20081001, 23:52  #1 
Jul 2008
San Francisco, CA
3×67 Posts 
100M madness
Is it really all that crazy to contemplate this? I've been reading posts that say it would take too long with current technology to try for a 100M digit monster. Help me out here:
My current E8500 can LL a 12M digit number in about 28 days (actually it can do 2LL's in that time, but just consider 1 for now). If we assume the calculation is linear (is it?), then we're looking at about 233 days (~8 months) for a 100M digit number. That's a long time, but... Suppose we take things up a notch and run on a new Nehalem processor in a few months, where we're hoping to get true quad performance. One could run the 100M number on a single core, and run 3 other more reasonable LL's on the other cores, and still outperform todays best Penryn quad that people report getting about 3 coresworth of performance. Nehalem may even shorten the 8 month estimate. Some benchmarks put it at 30% better performance than Penryn, but I have no idea what we'll actually see on prime95. If the 30% performance gain applies to prime95, 8 months would shrink below 6 months and one could do 2 100M numbers in a year on a single core! All this boils down to linearity, so is it? 
20081002, 01:04  #2 
P90 years forever!
Aug 2002
Yeehaw, FL
1110010110111_{2} Posts 

20081002, 01:33  #3 
Dec 2003
Hopefully Near M48
2·3·293 Posts 
It's definitely much harder than linear. Assuming that iteration time is proportional to FFT length, the smallest 100M digit exponent would take over 61.6 times longer than 2^43112609  1.
Take a look at this (http://www.mersenneforum.org/showthr...ies#post141900). Also see (http://www.mersenneforum.org/showthread.php?t=10660), post #6. Last fiddled with by jinydu on 20081002 at 01:35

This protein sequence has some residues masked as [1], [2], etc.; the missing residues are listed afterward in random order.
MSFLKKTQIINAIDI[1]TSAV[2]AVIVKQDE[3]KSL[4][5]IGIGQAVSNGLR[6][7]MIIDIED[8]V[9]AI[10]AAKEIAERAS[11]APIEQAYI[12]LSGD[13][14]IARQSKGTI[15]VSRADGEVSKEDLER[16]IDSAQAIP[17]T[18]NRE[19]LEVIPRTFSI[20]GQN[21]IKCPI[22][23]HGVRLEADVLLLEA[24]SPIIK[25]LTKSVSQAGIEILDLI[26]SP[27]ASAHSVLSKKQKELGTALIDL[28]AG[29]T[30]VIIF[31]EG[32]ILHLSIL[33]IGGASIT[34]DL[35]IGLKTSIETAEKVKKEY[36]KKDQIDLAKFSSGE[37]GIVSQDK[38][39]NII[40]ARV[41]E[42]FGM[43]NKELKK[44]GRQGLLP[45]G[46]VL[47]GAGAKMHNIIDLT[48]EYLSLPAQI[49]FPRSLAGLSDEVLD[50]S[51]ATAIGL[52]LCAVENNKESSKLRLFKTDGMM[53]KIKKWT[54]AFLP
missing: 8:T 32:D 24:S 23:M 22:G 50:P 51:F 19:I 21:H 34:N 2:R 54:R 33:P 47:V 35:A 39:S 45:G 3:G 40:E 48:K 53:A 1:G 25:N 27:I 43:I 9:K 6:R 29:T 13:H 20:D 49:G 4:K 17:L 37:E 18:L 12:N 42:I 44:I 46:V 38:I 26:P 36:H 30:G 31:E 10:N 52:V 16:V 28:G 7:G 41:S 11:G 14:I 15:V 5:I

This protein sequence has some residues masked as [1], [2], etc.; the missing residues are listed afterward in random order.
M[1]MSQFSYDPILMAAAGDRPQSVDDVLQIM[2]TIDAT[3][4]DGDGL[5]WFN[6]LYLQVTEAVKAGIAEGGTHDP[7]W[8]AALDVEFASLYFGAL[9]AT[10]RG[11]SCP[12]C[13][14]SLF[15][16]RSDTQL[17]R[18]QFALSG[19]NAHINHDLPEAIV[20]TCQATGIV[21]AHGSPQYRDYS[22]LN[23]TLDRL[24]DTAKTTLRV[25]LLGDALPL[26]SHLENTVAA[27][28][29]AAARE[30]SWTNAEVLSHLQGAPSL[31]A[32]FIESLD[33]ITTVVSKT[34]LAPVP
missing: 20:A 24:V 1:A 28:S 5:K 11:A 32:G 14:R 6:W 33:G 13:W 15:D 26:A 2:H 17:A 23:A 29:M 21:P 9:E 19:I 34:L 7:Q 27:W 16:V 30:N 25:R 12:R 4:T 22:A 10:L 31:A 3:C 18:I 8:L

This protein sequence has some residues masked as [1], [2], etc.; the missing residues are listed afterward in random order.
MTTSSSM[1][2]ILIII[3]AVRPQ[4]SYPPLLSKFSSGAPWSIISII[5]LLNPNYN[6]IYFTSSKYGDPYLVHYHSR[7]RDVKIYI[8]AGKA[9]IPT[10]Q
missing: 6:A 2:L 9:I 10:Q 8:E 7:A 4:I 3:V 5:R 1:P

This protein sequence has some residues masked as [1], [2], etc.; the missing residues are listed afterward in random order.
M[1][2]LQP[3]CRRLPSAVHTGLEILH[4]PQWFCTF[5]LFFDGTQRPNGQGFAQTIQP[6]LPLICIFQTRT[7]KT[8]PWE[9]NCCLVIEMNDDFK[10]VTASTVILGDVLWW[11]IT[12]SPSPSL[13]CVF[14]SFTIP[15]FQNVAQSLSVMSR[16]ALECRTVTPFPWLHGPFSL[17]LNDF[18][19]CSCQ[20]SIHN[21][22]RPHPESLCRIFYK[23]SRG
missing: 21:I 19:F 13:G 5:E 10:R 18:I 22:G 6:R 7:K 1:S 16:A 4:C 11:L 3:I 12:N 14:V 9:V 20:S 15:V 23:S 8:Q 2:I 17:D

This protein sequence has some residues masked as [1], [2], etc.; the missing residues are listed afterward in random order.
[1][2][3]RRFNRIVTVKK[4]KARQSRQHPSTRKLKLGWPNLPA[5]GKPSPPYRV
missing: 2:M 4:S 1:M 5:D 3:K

20081002, 03:24  #4 
Jul 2008
San Francisco, CA
11001001_{2} Posts 
Ok, I'm an idiot. All I had to do was use the benchmark page to estimate the time for my processor to test a 100M digit number. For my E8500, the estimate is 4 years, 150 days...a little long for my patience level and certainly not a linear extrapolation from my 12M digit numbers.
Regarding Nehalem, will the large L3 cache help offset the small L2? Presumably the Quickpath interconnect will get closer to allcore performance. I was really hoping to get one and move up the producers list and crush you guys. Don't burst my bubble! 
20081002, 03:32  #5 
Undefined
"The unspeakable one"
Jun 2006
My evil lair
59×103 Posts 

20081002, 06:27  #6 
Oct 2004
Austria
2·17·73 Posts 

20081002, 10:37  #7  
Jan 2008
France
3×181 Posts 
Quote:
BTW that makes me wonder: are there processors that have different data prefetch instructions that target different memory hierarchy levels? 

20081002, 11:47  #8 
"Lucan"
Dec 2006
England
2·3·13·83 Posts 

20081002, 15:21  #9 
"Phil"
Sep 2002
Tracktown, U.S.A.
2×13×43 Posts 
And since the number of iterations is equal to the exponent (minus 2), the total time to do a LucasLehmer test is approximately proportional to the square of the exponent. Double the exponent, quadruple the runtime.

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